Kiwis traditionally rely on the sun to heat their homes but in grey weather or in this case, average positioning, what we have is essentially a chilly bin - a well insulated box that keeps the heat in or the cool in. Central heating's purpose is for when there is no sun - at least two thirds of the day during winter. Evenly heating all of the home is how the rest of the world live. Why don't we?
We need to wake up to central heating.
Poor design blamed for 'depressing' Housing NZ units lacking sunlight
Emma Dangerfield STUFF
Housing NZ tenant Trev Curran's rental receives minimal sun due to the height of the neighbouring roof. Freezing social housing tenants are sleeping in their living rooms or going to bed in clothes to try and make it through winter. Several tenants at North Canterbury's newest Housing New Zealand (HNZ) development blame the design of their houses for the lack of warmth. The purpose-built one and two-bedroom units in Rangiora have only recently been completed, but despite insulation and double-glazing, they are still freezing because of the lack of sunlight.
The high A-frame roof design is being blamed for a lack of sunlight inside the homes. Residents say the positioning of the units and the high-pitched roof design means many homes miss out on direct sun.
Trev Curran, 72, said some north-facing units with glass sliders were "bathed in sunlight". "I look at them and I'm so envious."
Housing NZ tenant Trev Curran says some north-facing units with glass sliders are "bathed in sunlight", while he's wearing clothes to bed to keep warm. He has been living in his unit for six months. "I've had to go to bed with all my clothes on, socks on my hands and my hoodie pulled up over my head." Curran said he was grateful for a roof over his head after spending three months on the streets last winter, but was speaking out to stop the same mistakes being repeated across the country.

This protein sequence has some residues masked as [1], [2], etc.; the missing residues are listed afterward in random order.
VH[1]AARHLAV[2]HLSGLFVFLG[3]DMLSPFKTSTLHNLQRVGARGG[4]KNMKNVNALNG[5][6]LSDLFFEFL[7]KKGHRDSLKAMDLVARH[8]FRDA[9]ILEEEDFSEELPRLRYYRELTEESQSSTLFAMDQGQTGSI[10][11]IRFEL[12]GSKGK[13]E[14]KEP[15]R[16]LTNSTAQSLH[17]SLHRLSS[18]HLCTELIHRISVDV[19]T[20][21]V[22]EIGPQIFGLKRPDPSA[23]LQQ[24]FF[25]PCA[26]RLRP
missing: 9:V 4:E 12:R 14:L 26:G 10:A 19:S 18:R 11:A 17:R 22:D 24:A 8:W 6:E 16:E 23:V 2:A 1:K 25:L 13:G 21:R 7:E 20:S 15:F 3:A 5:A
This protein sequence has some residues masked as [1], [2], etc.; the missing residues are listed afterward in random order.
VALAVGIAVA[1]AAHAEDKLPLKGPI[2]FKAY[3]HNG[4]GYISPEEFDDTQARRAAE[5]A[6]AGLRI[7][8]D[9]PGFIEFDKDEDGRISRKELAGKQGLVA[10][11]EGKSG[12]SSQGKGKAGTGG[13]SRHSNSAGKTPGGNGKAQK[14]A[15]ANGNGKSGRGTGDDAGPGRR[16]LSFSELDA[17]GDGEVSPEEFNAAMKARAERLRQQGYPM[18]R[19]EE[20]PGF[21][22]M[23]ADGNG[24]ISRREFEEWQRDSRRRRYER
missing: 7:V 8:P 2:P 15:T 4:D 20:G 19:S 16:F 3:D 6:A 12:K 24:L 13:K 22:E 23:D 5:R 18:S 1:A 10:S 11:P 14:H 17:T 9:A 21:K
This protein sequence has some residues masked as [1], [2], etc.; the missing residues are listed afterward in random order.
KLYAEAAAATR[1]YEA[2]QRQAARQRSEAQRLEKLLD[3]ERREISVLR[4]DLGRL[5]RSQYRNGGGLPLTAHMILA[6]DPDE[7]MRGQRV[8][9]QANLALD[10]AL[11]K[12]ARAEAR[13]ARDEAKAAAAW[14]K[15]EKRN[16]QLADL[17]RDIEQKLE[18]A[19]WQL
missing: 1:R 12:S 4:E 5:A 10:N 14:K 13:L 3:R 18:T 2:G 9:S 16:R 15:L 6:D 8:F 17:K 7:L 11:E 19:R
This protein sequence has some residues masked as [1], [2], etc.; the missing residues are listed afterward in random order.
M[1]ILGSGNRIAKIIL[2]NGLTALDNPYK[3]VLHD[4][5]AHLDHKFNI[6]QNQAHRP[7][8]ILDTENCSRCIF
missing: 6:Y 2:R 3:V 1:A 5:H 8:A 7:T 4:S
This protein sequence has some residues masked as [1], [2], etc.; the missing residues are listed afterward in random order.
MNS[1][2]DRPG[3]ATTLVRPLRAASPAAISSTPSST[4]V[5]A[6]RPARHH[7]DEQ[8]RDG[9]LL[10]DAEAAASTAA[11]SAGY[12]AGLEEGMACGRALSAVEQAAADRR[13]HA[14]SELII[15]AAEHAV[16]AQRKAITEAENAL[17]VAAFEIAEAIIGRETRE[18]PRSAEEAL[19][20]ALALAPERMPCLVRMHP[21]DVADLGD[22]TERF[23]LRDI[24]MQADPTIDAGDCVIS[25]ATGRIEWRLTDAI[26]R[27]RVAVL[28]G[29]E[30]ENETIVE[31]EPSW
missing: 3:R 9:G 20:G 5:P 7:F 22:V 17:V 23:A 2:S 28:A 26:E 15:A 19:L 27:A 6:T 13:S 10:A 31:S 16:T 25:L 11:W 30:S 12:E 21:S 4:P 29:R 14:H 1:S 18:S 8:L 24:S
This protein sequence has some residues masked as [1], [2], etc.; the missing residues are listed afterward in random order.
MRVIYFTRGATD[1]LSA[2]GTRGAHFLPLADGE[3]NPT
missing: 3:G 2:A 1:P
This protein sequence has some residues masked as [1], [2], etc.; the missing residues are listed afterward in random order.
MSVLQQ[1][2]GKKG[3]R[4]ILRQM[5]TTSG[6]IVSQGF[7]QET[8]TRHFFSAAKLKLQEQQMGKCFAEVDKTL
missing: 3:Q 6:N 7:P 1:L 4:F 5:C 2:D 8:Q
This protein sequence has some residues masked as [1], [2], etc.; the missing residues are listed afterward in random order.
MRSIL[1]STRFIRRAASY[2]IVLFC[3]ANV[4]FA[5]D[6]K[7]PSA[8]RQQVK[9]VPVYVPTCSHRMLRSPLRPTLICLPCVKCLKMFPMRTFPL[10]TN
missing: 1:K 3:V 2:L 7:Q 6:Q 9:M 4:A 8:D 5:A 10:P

One, who had lived in her unit since May, said while the development was a great idea to lessen the housing crisis, the design was shocking. The resident said while many of the 28 units were lovely, the rest would never get the sun, especially in winter. "It's been three months of nil sunlight. The window drains cannot drain as the holes are frozen.
"Tenants with limited mobility were the most affected, she said. "They can't get outside often, and they shouldn't have to sit outside in 5 degrees in their mobility scooters just to try get sunlight."To live with minimal natural light is depressing. To force the elderly and disabled to live there or stay on the street is criminal."Another resident said she was warm in her unit but only because she wore her hat and coat inside, while another was sleeping on her couch because it was too cold in her bedroom.
Waimakariri District Council planning manager Matthew Bacon said district plan requirements meant HNZ had to submit a design statement, part of which included solar considerations. The statement said the majority of the units were arranged on the north and west sides to achieve direct sunlight for some part of the day. Bacon said given the scale of the proposal, the council sought a peer-review from another urban designer, who concluded the adverse environmental effects would be less than minor once HNZ made some amendments.
Harvey said HNZ encouraged tenants to contact them for assistance if they had issues during the colder months. Tenants also received an information pack when they moved in, which had useful tips for reducing moisture and keeping homes warm in winter, he said.
Article sourced from STUFF
Photography taken by ALDEN WILLIAMS/STUFF